Sean Roach roach_s at alph.swosu.edu
Wed Aug 27 09:55:30 PDT 1997

At 11:55 PM 8/26/97 -0700, Kent Crispin wrote:
>On Mon, Aug 25, 1997 at 02:20:33PM -0700, Tim May wrote:
>> And I think that most of what passes for "help" actually does more harm
>> than good, at least in the longterm.
>There is no doubt that sometimes "help" does more harm than good. 
>There is also no doubt that sometimes help does more good than harm.  
>Platitudes like these don't really give one much real guidance.
>> For example, sending food aid to Third World countries sounds noble and
>> good. But most studies show the real effect of such aid: it destroys the
>> local infrastructure of food production and distribution. (Imagine being a
>> poor Somali farmer bringing your grain to market, and seeing tons of U.S.
>> grain being distributed freely...it wipes that farmer out, and his future
>> years of production are gone, even after the U.S. food aid is also gone.)
>So the farmer can die of starvation later rather than earlier.  The
>problem is not with help, per se -- it's with the specifics of how the
>help is implemented.  What do you think the farmer would chose -- get
>some food now, and take his chances with his food production at a
>later time, or die of starvation immediately?
>A current case is North Korea.  Of course if you give them food it
>will help perpetuate an evil government.  On the other hand, if you
>don't give them food, lot's and lot's of people would die.  Tim's
>answer is that you might as well let them die, rather than perpetuate
>the government that enslaves them.  Others aren't quite as 
>cold-blooded as Tim.
I would venture to guess that very limited sustanence and more active aid to
the faltering industry would be more effective.  Then again I have heard of
brand new tractors rusting in the field because the local farmer couldn't or
wouldn't adapt to it, so even aid to the industry can be ineffective.

>> For example, the welfare system. Who can argue that it produces persons
>> unable or unwilling to take the available jobs, mostly at or near minimum
>> wage? When a welfare mother of two or more children can collect the total
>> equivalent (direct payments, food coupons, tax exemptions, day care) of $15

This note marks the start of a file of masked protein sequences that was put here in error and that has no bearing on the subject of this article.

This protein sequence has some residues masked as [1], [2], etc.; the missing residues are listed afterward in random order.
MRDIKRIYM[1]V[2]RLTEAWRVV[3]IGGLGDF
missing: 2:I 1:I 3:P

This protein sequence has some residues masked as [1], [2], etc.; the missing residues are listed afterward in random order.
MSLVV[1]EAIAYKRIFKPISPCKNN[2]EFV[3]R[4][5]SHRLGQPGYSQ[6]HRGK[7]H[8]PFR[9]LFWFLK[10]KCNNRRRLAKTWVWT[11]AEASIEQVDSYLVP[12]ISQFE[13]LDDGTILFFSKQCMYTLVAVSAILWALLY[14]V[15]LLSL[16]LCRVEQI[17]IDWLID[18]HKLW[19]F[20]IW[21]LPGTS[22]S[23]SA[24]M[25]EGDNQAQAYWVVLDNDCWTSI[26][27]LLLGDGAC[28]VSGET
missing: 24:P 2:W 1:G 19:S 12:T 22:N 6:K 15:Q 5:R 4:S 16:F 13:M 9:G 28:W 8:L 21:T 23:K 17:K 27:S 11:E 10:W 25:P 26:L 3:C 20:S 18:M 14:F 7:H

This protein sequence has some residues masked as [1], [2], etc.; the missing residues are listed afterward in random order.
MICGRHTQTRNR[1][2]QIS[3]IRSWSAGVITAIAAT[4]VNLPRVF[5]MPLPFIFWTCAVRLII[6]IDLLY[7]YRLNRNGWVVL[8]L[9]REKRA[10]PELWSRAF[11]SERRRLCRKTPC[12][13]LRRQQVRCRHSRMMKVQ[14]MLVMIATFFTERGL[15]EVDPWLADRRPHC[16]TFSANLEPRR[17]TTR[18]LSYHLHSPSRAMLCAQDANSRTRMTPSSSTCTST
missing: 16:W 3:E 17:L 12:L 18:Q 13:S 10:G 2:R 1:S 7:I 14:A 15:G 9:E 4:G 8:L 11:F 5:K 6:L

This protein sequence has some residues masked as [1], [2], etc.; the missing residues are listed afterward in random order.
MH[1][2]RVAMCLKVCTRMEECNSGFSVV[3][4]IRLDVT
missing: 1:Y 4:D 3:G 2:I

>> an hour, it would  be foolish for her to apply for a job at Burger King for
>> $6.35 an hour, and then have to pay almost that amount to put her kids in
>> some day care center. The longer she is out of the job market, the worse it
>> gets.
>The welfare system obviously has all kinds of problems.  It's not 
>easy giving help without creating dependency.  That doesn't mean it 
>can't be done.
I like the idea of reviving the WPA.  We have enough county and state jobs
that need to get done, and do not require any formal training.  Some can
even be done by the blind, deaf, mentally handicapped, and wheelchair bound
individuals who might actually jump at the chance to pull thier own weight.
I believe the idea is called "right to work", but I could be misinformed.

>> For example, saving people from their bad choices in life. When we force
>> insurers to cover those who do stupid, formerly uninsurable things, or when
>> we force the providers of legally and freely-chose substances (tobacco,
>> hamburger, guns, breast implants, rock climbing equipment, etc.) to pay for
>> the stupid actions of others, even if only imagined, costs rise and choices
>> narrow.
>Yep.  I don't see this as the same category of trying to help people, 
>though.  Rather, I think this example points out the end result of 
>our adversarial legal system.

Pretty soon every revolver will have a warning label.  "Warning, misuse of
this tool can result in injury and death.  By handling this item you consent
to bear all legal responsibility reguarding its use."  Never mind that such
should be implied.

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